It was Sunday, the night before Halloween, and Orson Welles was on the radio…
📆 In 1938, October 30 was on a Sunday, too
🇺🇸 There was a war scare in America, as Hitler had just invaded Austria and Czechoslovakia. People even feared a nazi attack.
🎭 Television was still years away, so the main entertaining unit in the living rooms was the 📻 radio. A few broadcasting networks were competing. CBS had a 8-9 PM segment broadcasting live-radio theatre on Sunday nights, from the Mercury Theatre studios in New York. The broadcast was available coast-to-coast through the network. An estimated 1 million audience tuned in that night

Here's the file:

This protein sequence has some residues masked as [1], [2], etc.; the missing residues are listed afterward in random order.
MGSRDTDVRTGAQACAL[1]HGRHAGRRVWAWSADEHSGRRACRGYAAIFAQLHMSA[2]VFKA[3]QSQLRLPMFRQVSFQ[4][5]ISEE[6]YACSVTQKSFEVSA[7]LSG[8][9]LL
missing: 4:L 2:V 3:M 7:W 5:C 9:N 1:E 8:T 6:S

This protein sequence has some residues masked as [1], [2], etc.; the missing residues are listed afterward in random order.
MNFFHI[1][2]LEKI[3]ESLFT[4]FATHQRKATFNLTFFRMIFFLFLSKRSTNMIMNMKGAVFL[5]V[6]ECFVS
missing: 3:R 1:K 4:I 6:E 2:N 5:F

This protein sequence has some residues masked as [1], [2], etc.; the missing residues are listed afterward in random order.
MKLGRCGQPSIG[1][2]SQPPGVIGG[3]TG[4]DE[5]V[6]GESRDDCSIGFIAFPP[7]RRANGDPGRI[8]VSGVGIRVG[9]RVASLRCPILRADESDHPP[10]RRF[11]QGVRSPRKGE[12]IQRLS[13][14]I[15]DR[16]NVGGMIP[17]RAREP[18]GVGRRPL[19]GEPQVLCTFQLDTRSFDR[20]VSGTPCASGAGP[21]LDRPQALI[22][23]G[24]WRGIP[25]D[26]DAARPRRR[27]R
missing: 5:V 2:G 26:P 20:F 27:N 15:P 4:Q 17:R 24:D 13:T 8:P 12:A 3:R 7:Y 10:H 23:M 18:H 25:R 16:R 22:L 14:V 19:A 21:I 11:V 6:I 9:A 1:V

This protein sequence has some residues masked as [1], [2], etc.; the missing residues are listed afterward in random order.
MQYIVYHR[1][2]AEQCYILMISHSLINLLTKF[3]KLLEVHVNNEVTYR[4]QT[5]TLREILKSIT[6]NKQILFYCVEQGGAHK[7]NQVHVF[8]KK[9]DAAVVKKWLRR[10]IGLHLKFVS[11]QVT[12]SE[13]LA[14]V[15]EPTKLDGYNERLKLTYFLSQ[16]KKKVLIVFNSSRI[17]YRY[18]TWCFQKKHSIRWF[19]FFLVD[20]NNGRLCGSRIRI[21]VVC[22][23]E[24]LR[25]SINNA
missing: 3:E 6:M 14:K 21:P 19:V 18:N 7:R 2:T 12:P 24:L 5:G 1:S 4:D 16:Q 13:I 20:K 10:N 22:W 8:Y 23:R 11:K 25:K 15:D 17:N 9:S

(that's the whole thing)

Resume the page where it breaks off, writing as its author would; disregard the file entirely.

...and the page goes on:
🎃🎃 23-year old Orson Welles, an employee at CBS, was directing that night’s piece, an adaptation he fought for and got approved based on “The war of the worlds”, the 40-year old H.G. Wells novel first published in 1898. Young Welles made sure the script is dramatic to the point of credibility, while having 4 disclaimers being read during the broadcast, indicating it was not a real situation but a fiction.
🎙The broadcast was such a scare that -following calls to the staion by panicked listeners – there was an attempt to take the show off the air before the half break. Welles resisted and completed the broadcast.
📰🗞Thousands of newspaper articles were published in the next month about how the radio show got the Americans out in the streets, thinking there was an invasion
📺 In 1957, almost 20 years later, CBS used the radio story for a TV program. It is fascinating, as they re-created the 1938-era radio studio for the program.